In this lesson, we are checking out single-note funk guitar playing. One of my favourite things about funk guitar is the amount of satisfaction you can get from playing just one note. Mutes, groove, and swing can all add up to make a simple part sound hugely effective. Today we are checking out how to create single note guitar parts to act either as the hook of your song, or to complement another guitar part.
Funk Guitar Example 1 – 16th Note Alternate Picking
As mentioned in article one sixteenth notes form the basis of a lot of funk music. Today I want to apply that to single notes. The idea of this example is what I call a “chop builder.” It gives you the needed technique to move on the write effective single note grooves. The idea is that you will become able to put a note anywhere in the bar whilst adding funky mutes all around it. Make sure you alternate pick this. That is crucial! Stick at it, this is a building block that will move your funk playing to another level.
Funk Guitar Example 2 – String Skipping
This is a classic example that became hugely popular with Michael Jackson’s album Off The Wall. By using a simple A minor pattern with a string skip, and a call and response. The addition of the mutes, a string skip and the slight chromatic run on the B string makes it appealing to the ear. The type of single note funk guitar pattern also complements the band.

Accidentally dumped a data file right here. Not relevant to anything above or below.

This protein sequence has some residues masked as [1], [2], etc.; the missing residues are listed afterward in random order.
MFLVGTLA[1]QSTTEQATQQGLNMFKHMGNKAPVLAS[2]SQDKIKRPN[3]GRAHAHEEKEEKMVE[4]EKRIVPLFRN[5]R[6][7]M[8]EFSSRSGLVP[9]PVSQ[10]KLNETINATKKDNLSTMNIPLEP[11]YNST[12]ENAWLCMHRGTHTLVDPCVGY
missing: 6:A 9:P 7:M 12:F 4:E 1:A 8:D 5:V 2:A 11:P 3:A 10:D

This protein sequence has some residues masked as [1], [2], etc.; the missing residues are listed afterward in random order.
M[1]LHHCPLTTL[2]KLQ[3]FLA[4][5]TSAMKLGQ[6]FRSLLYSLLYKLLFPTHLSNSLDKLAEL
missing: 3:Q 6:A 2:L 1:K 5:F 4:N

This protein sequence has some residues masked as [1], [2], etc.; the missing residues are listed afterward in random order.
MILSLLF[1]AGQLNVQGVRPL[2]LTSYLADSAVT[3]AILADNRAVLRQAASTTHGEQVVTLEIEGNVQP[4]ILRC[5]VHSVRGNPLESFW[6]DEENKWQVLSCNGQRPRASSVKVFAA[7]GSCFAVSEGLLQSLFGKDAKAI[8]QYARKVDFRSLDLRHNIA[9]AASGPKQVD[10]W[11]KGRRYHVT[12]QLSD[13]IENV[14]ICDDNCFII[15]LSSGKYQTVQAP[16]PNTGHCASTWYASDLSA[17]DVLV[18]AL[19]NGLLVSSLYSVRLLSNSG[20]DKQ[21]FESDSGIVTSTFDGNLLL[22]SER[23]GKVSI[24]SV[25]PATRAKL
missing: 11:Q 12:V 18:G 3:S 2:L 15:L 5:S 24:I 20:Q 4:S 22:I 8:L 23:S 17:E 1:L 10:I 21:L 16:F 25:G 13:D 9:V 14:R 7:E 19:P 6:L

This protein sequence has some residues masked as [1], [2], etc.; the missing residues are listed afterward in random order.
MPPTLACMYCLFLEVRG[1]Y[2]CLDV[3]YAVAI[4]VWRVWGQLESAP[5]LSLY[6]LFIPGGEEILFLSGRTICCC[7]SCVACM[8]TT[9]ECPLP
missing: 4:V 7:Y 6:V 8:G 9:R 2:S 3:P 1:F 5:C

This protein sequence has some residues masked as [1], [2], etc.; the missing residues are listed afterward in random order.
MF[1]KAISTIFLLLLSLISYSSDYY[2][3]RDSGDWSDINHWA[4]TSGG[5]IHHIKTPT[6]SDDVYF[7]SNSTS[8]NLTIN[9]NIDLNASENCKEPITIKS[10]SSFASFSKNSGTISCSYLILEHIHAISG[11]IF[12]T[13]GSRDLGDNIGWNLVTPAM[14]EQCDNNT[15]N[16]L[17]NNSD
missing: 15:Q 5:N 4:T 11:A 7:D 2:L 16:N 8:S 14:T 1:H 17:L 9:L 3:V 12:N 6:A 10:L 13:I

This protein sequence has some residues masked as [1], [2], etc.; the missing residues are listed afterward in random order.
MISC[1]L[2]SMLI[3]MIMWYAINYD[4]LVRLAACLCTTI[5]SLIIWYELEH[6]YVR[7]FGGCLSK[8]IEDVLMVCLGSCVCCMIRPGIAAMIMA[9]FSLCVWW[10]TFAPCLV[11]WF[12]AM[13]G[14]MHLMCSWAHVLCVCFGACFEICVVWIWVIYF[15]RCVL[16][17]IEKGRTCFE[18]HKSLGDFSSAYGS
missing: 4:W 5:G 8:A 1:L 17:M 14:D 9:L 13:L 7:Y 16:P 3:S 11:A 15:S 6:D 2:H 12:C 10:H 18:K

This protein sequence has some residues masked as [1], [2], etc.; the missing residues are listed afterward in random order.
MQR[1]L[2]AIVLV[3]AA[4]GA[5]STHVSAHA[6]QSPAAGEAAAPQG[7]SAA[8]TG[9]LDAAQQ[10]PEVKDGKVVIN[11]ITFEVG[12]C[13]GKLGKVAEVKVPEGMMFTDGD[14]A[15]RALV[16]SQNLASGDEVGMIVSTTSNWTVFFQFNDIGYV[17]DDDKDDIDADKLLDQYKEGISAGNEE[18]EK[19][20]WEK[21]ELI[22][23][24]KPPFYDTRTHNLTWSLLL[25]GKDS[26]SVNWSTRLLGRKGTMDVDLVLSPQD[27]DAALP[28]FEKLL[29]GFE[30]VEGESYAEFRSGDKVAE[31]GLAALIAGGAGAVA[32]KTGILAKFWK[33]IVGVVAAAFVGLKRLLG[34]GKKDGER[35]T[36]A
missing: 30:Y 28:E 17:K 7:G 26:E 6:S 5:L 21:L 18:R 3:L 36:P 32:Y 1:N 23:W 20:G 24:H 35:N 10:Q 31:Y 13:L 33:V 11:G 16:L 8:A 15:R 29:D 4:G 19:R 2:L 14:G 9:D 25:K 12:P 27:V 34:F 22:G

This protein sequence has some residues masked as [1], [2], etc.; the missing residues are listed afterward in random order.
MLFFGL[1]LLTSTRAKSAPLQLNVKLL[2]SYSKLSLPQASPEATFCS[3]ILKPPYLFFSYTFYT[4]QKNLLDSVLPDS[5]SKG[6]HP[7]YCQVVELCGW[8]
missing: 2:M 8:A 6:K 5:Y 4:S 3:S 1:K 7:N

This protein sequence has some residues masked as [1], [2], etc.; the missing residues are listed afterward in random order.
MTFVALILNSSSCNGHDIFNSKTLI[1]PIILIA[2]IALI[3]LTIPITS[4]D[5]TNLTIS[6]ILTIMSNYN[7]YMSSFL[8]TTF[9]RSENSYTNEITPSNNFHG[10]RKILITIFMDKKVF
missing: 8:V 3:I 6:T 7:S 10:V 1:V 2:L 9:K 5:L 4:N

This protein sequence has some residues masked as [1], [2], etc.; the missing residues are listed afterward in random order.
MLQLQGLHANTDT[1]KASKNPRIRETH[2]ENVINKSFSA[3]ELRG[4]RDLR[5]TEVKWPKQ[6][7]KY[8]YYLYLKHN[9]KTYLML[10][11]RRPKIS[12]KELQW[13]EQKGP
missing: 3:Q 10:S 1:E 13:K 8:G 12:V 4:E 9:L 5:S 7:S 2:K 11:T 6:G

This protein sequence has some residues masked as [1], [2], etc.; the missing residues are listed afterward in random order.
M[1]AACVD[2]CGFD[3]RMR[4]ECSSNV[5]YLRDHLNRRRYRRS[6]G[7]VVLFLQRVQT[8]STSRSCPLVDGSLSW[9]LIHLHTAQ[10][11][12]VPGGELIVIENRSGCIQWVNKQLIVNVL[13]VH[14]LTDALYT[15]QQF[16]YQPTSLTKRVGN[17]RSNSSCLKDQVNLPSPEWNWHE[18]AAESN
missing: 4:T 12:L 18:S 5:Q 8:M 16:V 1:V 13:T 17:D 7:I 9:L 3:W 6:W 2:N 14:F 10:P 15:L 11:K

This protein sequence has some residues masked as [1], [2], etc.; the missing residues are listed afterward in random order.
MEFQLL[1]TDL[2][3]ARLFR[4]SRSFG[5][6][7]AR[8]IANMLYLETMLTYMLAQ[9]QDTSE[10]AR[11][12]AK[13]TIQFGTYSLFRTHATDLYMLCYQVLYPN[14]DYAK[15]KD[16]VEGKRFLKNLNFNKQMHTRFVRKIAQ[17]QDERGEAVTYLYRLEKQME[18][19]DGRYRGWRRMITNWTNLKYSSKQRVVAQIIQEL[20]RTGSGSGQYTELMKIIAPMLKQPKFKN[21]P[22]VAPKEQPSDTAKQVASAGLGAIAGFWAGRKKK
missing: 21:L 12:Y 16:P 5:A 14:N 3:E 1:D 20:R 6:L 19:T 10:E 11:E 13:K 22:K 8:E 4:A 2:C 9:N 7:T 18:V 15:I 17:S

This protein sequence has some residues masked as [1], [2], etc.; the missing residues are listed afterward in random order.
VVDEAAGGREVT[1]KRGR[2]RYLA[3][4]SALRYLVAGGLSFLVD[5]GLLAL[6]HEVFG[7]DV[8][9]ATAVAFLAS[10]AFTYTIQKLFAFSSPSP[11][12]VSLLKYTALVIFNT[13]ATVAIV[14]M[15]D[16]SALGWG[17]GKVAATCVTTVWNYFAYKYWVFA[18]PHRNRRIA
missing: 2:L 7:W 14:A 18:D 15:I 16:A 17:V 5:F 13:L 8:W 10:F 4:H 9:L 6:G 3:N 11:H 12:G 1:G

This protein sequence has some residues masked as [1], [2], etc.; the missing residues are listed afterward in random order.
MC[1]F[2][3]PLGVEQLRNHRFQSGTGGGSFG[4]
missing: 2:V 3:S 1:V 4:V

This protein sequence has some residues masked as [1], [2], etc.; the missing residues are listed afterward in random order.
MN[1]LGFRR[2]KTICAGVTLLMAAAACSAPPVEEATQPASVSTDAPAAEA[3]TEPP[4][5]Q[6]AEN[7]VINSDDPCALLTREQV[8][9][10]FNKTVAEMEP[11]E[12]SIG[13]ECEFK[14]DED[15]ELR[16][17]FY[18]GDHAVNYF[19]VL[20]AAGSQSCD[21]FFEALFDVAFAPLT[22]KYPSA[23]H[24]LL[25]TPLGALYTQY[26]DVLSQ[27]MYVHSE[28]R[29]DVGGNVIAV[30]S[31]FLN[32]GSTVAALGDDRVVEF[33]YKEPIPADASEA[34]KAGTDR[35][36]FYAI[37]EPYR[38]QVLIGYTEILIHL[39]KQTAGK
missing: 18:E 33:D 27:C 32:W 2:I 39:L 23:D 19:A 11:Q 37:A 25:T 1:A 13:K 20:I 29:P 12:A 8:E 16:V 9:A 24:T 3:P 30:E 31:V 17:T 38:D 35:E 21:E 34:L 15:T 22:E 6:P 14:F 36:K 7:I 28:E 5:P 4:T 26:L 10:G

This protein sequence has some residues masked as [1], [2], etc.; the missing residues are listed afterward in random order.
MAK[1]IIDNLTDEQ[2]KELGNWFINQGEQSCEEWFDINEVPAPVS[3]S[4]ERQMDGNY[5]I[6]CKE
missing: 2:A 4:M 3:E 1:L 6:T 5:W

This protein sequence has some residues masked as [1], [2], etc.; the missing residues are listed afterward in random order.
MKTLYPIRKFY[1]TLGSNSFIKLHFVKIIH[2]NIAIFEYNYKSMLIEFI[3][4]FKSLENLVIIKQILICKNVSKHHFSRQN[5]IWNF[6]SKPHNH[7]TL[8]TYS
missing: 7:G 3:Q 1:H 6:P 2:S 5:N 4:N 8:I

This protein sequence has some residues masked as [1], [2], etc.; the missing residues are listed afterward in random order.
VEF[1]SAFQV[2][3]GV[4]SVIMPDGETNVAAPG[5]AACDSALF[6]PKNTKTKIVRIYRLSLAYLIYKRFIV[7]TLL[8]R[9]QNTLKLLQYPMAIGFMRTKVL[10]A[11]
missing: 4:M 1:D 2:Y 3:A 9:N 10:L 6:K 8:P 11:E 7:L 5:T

Funk Guitar Example 3 – Single Note Groove
After building your ‘chops’ and getting a good foundation groove together it’s time to form a tight A minor groove. When I started playing funk, my playing was so busy. I constantly added in fancy fills and tricks. I soon realised that this didn’t add anything to the tracks I was playing and somehow took away from the tight groove. In this example, we have a simple two note pattern with mutes for three bars, then at the end of the fourth bar a nice A minor pentatonic fill. Tasty!
For classic Michael Jackson single note funk guitar licks, I recommend buying the album “Off the Wall.” My favourite track on that album being “Workin’ Day and Night.”
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Guitar Lesson Video Transcription
Hi everyone, Simon here once again for Fundamental Changes. Today we’re looking at our Introduction to Funk part 3. Let’s go and have a look at those just after this.
In the past few lessons we’ve been looking at chords, we’ve been looking at the dominant 9 chord, and in alterations of that. Today we’re going to start on single note funk lines. These are a little bit more tricky, and will take a little bit more work.
Example 1 there you saw, was all around just a root note of A, and what you’re doing is each individual example, you are moving what note you play through the 16th note. We’ve got our 1 e & a, 2 e & a, 3 e & a, 4 e & a. Example 1 is playing on the 1, and then 3 mutes for the 1 e & a. The e & as are all muted of all the beats.
You’re going to get 1 e & a muted, 2 e & a muted, 3 e & a muted, etc., 4 e & a muted, but on the 3 and the 4 you’re playing.